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June 1, 1994

Orthopedics and Sports Medicine

Author Affiliations

Boston University Medical School, Boston, Mass

JAMA. 1994;271(21):1697-1698. doi:10.1001/jama.1994.03510450069038

In the literature of the past year, we continued to see the preoccupation of the orthopedic world with total joint arthroplasty and, in particular, with the problem of particulate debris and eventual loosening of prostheses. Maloney et al1 studied 14 patients with severe pelvic osteolysis after having had an acetabular replacement without cement. The osteolysis appeared from 53 to 84 months after the index operation and, although all patients initially had good function, by the time the article was written, nine patients required re-operation. Particulate debris, primarily polyethylene, was present in all hips.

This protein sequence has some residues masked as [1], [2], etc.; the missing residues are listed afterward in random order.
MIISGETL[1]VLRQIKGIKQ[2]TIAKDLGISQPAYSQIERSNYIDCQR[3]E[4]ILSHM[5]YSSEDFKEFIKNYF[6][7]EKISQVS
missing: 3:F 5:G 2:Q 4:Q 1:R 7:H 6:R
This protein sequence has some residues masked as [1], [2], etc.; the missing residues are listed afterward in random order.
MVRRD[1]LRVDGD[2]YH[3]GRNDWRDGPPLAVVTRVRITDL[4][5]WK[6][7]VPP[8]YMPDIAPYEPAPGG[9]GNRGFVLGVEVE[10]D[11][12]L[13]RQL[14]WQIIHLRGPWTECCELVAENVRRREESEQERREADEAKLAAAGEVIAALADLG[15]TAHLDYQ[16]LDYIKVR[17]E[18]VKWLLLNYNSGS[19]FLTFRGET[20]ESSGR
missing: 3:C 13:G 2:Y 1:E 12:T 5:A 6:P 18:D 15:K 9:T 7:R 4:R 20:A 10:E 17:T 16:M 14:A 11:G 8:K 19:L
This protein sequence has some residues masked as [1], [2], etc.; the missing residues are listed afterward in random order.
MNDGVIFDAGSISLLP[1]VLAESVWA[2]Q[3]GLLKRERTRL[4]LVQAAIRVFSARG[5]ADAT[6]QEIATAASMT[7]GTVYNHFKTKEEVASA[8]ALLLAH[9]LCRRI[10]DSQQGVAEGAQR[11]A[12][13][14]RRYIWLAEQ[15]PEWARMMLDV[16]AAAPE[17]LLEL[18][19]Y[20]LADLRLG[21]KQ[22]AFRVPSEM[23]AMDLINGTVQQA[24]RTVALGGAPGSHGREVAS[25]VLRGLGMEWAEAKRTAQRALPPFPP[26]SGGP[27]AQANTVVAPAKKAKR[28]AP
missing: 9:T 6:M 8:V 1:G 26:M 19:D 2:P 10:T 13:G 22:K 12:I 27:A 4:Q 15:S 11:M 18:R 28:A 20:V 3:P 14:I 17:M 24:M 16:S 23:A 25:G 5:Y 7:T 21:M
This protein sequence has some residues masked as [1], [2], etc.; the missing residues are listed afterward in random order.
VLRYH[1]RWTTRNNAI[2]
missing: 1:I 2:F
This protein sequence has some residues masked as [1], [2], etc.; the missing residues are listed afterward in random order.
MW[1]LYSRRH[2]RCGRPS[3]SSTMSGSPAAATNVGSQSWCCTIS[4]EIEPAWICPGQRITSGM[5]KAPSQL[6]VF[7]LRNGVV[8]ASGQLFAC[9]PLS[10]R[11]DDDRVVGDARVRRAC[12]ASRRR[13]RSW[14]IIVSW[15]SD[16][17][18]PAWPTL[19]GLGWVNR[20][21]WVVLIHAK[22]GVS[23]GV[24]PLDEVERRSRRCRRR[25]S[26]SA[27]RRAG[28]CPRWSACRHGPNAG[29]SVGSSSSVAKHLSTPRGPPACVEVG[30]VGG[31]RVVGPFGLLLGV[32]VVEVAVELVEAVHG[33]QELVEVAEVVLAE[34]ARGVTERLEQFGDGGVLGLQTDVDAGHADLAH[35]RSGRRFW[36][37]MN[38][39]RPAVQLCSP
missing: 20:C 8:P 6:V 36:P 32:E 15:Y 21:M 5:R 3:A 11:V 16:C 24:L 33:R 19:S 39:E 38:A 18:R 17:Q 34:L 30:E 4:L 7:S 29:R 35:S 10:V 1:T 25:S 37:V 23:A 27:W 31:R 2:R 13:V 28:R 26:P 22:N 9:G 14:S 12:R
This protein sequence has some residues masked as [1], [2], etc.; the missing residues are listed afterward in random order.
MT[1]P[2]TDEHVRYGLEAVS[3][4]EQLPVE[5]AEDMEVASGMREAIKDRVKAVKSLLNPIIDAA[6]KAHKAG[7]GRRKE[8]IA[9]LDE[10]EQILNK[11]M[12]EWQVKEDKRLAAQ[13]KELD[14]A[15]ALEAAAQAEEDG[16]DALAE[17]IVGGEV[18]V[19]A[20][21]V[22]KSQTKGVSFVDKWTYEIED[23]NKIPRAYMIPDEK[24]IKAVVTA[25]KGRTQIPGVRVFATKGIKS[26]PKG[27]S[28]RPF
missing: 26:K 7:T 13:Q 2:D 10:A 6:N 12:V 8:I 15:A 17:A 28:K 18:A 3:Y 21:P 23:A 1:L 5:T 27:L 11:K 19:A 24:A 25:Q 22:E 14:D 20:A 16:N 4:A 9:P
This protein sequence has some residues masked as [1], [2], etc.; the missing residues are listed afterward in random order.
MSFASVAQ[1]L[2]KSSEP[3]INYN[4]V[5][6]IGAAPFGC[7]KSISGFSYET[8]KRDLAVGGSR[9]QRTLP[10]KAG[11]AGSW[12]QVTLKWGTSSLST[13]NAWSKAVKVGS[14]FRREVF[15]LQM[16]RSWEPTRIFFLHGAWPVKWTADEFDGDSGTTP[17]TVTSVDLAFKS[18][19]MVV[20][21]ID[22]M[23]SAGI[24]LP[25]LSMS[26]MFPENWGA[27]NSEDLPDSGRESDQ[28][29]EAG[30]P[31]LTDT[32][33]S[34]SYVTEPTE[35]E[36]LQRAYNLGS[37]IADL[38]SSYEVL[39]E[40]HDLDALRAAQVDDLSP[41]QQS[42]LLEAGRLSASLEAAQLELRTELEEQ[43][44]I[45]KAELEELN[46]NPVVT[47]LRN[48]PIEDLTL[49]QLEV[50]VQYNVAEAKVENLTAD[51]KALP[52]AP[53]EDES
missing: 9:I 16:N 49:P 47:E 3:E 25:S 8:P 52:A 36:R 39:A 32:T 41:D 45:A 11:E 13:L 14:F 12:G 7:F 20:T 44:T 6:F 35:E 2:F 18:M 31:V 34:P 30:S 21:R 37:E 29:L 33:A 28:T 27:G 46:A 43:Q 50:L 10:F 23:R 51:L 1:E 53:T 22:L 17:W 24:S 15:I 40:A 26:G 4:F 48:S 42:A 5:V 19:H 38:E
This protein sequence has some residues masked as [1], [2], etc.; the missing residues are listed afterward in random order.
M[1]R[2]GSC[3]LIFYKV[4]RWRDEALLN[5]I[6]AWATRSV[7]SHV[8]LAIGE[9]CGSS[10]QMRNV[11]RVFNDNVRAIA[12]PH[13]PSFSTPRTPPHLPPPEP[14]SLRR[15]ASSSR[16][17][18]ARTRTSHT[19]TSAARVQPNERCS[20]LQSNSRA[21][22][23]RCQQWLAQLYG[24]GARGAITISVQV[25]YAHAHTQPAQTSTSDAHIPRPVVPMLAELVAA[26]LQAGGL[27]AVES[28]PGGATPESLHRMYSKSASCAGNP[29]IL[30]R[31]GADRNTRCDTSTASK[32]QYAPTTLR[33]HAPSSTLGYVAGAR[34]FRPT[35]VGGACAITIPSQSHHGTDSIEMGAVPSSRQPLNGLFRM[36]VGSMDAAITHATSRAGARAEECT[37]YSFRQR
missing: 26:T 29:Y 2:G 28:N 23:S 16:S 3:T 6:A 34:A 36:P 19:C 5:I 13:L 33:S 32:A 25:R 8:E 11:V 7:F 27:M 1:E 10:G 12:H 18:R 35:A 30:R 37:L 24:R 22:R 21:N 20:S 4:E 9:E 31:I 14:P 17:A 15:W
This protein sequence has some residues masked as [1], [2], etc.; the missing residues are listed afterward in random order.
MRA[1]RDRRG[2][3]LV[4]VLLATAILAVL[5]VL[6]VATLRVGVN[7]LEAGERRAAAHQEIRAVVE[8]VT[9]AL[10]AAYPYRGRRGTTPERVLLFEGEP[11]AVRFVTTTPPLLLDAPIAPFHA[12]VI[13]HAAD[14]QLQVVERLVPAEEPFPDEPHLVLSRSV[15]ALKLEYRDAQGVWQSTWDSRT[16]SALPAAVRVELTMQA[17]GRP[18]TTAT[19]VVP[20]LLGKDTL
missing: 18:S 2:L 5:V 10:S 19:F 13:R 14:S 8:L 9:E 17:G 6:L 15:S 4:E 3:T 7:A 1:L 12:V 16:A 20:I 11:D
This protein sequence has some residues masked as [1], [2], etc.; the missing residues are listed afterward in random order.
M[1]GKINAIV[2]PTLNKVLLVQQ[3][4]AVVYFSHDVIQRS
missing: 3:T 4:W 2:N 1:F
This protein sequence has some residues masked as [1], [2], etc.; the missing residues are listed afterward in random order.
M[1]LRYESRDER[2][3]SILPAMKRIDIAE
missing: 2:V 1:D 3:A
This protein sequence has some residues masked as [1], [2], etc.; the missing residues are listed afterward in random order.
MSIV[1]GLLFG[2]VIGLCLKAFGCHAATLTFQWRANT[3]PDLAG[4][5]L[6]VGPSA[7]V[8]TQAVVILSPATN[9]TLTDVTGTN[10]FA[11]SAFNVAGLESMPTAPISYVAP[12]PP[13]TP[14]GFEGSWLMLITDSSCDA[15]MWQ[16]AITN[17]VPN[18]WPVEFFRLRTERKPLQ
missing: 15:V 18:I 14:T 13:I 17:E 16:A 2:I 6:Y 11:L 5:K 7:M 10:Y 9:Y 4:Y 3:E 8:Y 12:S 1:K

The treatment of primary bone tumors seems to be becoming the province of a small number of specially trained orthopedic surgeons, a practice that seems logical because other orthopedic surgeons may not keep abreast of the remarkable advances being made in the treatment of primary bone tumors and of the newest diagnostic tests. During the past

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